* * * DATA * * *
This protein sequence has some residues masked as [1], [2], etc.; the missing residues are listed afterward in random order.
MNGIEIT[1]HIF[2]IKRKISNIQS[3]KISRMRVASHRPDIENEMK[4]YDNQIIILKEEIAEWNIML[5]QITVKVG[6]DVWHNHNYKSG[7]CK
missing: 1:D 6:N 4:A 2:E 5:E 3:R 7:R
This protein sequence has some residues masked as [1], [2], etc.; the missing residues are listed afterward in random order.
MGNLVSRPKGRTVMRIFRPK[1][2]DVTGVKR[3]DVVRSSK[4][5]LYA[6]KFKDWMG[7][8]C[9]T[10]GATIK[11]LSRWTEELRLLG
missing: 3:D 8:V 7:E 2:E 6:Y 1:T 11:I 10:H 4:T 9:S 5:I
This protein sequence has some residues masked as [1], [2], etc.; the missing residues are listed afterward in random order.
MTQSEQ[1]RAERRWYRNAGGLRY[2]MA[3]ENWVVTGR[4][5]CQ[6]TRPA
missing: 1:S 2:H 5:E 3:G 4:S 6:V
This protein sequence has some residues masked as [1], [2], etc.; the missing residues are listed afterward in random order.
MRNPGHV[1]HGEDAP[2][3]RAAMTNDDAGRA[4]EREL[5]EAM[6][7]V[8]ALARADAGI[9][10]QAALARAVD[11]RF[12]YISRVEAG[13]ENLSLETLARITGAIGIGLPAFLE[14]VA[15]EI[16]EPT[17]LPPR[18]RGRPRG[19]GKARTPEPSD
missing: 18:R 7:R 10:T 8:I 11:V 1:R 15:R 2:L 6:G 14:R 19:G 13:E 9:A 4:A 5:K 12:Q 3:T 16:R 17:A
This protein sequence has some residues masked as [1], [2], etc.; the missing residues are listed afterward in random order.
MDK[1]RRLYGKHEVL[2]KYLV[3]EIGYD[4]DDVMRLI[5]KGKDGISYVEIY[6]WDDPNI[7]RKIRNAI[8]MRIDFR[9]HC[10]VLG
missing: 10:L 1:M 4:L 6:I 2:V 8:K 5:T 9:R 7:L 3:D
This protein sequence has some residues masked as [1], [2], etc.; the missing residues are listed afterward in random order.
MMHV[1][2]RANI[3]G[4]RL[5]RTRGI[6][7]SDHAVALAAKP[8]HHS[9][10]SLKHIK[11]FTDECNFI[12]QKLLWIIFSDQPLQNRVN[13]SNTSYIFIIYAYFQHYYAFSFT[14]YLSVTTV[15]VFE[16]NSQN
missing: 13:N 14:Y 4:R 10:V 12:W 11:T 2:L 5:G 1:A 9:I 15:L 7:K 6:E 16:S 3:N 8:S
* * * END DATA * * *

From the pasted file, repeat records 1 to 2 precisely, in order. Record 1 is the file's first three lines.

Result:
This protein sequence has some residues masked as [1], [2], etc.; the missing residues are listed afterward in random order.
MNGIEIT[1]HIF[2]IKRKISNIQS[3]KISRMRVASHRPDIENEMK[4]YDNQIIILKEEIAEWNIML[5]QITVKVG[6]DVWHNHNYKSG[7]CK
missing: 1:D 6:N 4:A 2:E 5:E 3:R 7:R
This protein sequence has some residues masked as [1], [2], etc.; the missing residues are listed afterward in random order.
MGNLVSRPKGRTVMRIFRPK[1][2]DVTGVKR[3]DVVRSSK[4][5]LYA[6]KFKDWMG[7][8]C[9]T[10]GATIK[11]LSRWTEELRLLG
missing: 3:D 8:V 7:E 2:E 6:Y 1:T 11:I 10:H 4:T 9:S 5:I